A team of scientists from the University of Surrey, Lancaster University and Brunel University are developing an easy-to-use test that can inform people if they have COVID-19 in just half an hour.
The proposed molecular test and smartphone app would let people who are self-isolating test themselves, and allow health care workers test both patients and themselves – helping the UK to dramatically upscale its testing capacity.
The battery-operated, hand-held device is simple and straightforward to use: nasal or throat swabs are placed into the device; then, in 30 minutes, it can identify whether the individual has COVID-19. The samples do not need to go to a laboratory and the same device can test six people at once.
The science behind the test has been used and evaluated in the Philippines to check chickens for viral and bacterial infections. The UK-based team is adapting the Philippines method to detect COVID-19 in humans and is calling on backers to help them mass-produce the kits.
The team is also working on adding a telemedicine functionality to the mobile app that can control the device, track the users’ movements and contact anyone who has had a close interaction with the person diagnosed to suggest steps to take in order to reduce the risk of COVID-19 infection and spread.
The estimated cost of the device is approximately £100 each to mass-produce and about £25 to 6 samples.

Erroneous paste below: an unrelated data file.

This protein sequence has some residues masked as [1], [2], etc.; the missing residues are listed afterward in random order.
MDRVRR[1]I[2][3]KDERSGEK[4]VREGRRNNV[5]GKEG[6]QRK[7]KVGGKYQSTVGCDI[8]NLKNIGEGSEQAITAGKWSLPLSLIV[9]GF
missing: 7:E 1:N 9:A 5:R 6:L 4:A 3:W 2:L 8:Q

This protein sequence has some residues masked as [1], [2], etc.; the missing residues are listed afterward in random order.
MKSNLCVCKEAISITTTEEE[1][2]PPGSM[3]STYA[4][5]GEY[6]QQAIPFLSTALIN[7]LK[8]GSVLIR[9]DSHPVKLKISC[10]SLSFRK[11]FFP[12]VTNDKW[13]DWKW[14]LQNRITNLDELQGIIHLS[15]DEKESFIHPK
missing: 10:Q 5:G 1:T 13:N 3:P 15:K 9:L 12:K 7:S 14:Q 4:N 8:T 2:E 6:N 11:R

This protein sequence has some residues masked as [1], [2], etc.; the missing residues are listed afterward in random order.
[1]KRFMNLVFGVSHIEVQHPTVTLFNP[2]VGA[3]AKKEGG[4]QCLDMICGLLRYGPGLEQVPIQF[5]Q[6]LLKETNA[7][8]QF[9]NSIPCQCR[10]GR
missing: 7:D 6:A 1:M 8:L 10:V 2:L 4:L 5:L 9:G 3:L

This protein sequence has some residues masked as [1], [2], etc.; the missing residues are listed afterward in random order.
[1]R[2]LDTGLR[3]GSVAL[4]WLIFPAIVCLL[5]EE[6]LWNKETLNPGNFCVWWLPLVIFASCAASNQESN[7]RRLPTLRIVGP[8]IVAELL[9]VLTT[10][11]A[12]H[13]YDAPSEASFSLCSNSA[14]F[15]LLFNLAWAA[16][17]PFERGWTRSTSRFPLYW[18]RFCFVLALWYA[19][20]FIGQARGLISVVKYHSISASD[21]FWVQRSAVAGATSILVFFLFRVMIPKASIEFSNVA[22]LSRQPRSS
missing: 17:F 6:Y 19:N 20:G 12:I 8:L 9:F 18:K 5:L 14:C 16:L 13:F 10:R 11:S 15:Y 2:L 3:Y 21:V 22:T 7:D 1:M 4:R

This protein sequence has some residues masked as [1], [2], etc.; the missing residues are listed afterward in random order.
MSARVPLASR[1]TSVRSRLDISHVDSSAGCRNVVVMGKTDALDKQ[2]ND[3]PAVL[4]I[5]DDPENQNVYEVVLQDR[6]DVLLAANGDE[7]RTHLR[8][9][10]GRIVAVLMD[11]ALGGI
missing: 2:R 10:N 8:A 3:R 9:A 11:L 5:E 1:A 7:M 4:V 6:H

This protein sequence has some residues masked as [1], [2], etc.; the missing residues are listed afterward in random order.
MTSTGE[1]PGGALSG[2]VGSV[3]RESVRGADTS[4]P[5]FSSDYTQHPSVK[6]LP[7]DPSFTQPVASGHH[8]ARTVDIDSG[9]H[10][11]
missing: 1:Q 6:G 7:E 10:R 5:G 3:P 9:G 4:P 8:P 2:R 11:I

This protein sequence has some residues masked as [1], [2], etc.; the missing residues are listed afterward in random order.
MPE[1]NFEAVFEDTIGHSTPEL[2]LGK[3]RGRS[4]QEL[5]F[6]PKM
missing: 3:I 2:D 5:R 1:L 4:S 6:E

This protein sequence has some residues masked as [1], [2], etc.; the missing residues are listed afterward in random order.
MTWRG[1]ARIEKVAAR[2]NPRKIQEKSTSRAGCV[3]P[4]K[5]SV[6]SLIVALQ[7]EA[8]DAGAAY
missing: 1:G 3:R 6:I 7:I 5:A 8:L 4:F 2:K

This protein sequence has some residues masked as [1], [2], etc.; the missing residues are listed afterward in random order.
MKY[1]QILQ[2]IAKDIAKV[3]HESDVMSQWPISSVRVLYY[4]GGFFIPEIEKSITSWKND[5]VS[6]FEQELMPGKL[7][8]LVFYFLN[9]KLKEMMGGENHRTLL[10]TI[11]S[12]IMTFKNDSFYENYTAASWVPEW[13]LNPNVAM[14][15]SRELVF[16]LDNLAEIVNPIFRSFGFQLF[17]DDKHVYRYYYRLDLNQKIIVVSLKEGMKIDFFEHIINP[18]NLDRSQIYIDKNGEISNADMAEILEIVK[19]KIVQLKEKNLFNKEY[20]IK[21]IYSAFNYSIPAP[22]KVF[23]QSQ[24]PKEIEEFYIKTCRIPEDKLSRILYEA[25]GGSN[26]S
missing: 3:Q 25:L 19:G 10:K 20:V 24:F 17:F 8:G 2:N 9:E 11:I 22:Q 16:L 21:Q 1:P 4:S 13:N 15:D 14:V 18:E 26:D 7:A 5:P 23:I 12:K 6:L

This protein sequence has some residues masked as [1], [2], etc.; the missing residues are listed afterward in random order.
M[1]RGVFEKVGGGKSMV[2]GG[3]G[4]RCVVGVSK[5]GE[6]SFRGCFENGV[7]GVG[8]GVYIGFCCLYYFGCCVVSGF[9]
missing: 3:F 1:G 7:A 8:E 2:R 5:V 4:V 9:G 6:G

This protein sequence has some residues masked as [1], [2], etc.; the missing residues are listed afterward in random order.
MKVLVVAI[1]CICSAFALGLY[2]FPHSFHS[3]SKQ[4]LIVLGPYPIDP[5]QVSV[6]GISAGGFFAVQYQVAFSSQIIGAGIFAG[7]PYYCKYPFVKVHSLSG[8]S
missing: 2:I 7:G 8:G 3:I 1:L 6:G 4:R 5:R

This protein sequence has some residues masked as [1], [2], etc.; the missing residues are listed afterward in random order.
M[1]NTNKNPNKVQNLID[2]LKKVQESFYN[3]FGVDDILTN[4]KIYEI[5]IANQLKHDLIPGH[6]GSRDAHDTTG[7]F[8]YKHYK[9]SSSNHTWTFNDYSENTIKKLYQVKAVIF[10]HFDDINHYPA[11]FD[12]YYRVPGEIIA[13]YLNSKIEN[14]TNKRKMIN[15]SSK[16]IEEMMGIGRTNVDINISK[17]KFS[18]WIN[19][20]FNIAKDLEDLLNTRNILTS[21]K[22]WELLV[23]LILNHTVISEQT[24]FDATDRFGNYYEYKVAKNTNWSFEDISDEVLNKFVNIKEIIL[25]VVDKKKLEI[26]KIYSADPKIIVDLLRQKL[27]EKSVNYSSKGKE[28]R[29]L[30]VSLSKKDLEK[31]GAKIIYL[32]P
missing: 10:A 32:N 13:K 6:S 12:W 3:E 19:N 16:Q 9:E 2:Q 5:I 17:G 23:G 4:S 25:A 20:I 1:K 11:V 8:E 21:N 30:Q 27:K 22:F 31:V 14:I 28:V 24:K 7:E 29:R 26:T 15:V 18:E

Professor Roberto La Ragione, Deputy Head of the School of Veterinary Medicine at the University of Surrey, said: “We are delighted to be involved in the development of rapid diagnostic tools for Covid-19. With a fast response from manufacturers, we could deliver a point-of-care test kit to support mass-scale testing within the NHS and globally.”
Professor Wamadeva Balachandran from Brunel University London said: “Now that we know multiple genomes of COVID-19, we can develop the molecular test in a week and have it up and running on the device in three or four weeks. We are confident it will perform well and we urgently need industrial partners to come on board. This innovation is set to have a huge impact on society.
“Normally, anything like this would have to undergo extensive clinical trials, but this is not a normal situation. Speed is essential. With local hospitals’ help we aim to do a limited amount of testing using positive and negative samples that are currently available. According to the Imperial College model, this pandemic might last for 18 months — and cases will rise over the next few months. The new test would be a tremendous help in easing the pressure on the healthcare sector.”
Dr Muhammad Munir, Molecular Virologist at Lancaster University, said: “The team strongly believes that with our combined expertise we will be able to make this device and its associated system available for adoption within a few weeks, and take a step closer to beating COVID-19.”
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